A bill passed the GOP-controlled state Senate to require Pennsylvania parents to opt in their children to access book deemed sexually explicit after more than an hour of passionate floor debate Tuesday.
The bill passed 29-21, with objection from most Democrats. It now goes onto the Democrat-controlled House, where it faces an uncertain future. The bill passed the chamber, along with another that regulated how teachers communicate with parents about curricula, and drew opposition from the state’s largest teachers union.
The move is part of a larger nationwide effort of expanding parental oversight of schools, which saw a swell of energy in Florida last year. In the months since, other state Legislatures have taken up similar legislation that opponents say specifically targets LGBTQ+ and students of color.
In Pennsylvania, the bill’s sponsor, Republican Sen. Ryan Aument of Lancaster County, said the bill was a “very measured approach to addressing what was rapidly becoming a contentious national issue.” He rejected that it was an attempt to ban books, attack the LGBTQ+ community or censor anyone.
One Democrat, Sen. Lisa Boscola of Northampton County, agreed, saying policies like this draw heated, vocal support on both sides of the issue.
“It’s tearing our communities apart,” she said. “That’s why this General Assembly needs to lead. It needs to set forth a statewide policy that balances those radically different viewpoints of parents on both sides of this issue.”
Under the Pennsylvania measure, a similar version of which also passed the chamber last year, districts would identify and list books that contain any sexual material — used in classroom instruction or available in the library — and require parents sign an opt-in form to grant permission for their children to access some books.
It defines sexually explicit as showing “acts of masturbation, sexual intercourse, sexual bestiality or physical contact with a person’s clothed or unclothed genitals, pubic area, buttocks, or, if the person is a female, breast.”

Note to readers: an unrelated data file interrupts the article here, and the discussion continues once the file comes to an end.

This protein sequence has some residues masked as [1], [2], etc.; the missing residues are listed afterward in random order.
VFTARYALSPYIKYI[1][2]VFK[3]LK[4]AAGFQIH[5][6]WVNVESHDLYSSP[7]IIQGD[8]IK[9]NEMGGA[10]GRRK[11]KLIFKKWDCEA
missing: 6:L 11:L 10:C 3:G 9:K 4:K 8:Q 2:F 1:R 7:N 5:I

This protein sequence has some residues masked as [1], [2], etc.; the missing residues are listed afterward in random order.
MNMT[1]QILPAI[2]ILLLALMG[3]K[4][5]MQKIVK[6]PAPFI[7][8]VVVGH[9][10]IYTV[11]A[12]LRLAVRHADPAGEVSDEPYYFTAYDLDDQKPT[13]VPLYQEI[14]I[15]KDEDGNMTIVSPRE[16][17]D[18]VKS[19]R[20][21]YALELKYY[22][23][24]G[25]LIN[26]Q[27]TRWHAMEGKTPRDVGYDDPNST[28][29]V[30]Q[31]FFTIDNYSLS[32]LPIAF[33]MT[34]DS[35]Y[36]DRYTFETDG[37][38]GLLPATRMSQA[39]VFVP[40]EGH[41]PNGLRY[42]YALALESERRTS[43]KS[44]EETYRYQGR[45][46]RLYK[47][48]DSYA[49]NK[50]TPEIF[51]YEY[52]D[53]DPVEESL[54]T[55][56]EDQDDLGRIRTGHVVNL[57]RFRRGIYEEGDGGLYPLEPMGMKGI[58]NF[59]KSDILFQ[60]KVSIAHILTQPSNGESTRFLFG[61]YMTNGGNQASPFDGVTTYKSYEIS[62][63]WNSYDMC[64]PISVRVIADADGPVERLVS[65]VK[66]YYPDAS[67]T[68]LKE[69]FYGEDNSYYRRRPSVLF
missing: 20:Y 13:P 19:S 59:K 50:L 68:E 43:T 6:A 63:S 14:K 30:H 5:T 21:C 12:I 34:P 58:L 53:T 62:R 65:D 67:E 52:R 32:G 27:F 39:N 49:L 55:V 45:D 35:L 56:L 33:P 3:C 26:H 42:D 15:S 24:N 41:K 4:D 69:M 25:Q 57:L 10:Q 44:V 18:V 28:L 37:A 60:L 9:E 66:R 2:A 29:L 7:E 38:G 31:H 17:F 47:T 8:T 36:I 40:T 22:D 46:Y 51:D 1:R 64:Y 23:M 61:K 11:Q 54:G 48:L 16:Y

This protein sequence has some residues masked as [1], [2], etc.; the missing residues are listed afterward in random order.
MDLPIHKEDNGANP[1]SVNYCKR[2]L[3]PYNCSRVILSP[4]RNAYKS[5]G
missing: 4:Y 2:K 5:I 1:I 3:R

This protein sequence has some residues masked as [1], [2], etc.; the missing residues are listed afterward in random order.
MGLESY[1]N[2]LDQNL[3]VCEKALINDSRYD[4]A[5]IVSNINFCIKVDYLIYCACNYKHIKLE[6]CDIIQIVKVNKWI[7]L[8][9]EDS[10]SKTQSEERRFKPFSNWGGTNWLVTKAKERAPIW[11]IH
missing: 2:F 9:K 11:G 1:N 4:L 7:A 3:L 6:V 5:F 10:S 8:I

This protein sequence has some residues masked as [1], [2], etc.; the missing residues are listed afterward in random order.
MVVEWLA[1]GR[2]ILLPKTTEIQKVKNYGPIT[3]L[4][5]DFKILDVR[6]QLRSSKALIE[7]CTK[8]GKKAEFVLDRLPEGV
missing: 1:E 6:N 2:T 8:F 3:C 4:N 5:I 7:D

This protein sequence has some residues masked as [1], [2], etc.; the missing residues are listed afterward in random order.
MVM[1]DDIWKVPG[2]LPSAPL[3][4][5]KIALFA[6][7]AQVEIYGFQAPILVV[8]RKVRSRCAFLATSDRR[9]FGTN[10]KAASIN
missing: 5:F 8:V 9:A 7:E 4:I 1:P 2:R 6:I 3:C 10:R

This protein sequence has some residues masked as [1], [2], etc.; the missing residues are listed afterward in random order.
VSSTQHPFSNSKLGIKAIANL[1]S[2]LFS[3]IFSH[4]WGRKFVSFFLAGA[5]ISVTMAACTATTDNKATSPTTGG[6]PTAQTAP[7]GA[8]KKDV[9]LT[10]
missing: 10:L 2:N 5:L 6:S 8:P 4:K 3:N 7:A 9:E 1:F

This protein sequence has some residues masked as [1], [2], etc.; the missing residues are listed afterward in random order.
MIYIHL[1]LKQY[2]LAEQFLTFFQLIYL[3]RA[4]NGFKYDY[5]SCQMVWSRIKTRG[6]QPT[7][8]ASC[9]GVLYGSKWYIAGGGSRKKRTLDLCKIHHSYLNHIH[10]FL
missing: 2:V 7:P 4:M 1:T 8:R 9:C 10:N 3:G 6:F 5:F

The measure would also prohibit depictions of nudity in books for students in kindergarten through grade eight.
Opponents denied that the legislation wouldn’t ultimately censor voices, and said books available in school are vetted by educators. They said parents already have the ability to control what their children read.
“Exploring human relationships, sex and love are some of the most challenging and rewarding obstacles that we will face in life,” said Democratic Sen. Amanda Cappelletti, of Montgomery County. “And we need the right education and materials available to ensure people can explore those spaces safely and with the right knowledge to be able to interact with the world around them compassionately.”
Another bill — a similar version of which was vetoed by former Gov. Tom Wolf last year — that considered what it calls “classroom transparency” also passed the chamber, 28-22. That measure would require schools to post online the title or link for every textbook used, syllabi and course summaries and the state academic standards for the course.
Democrats said schools already allow for parents to review curriculum, and the legislation would be needlessly burdensome on districts.
The bill’s sponsor, Republican Sen. Doug Mastriano of Franklin County, said there was “nothing nefarious” about the bill’s intent.
Both measures were opposed by the Pennsylvania State Education Association.
Brooke Schultz is a corps member for the Associated Press/Report for America Statehouse News Initiative. Report for America is a nonprofit national service program that places journalists in local newsrooms to report on undercovered issues.
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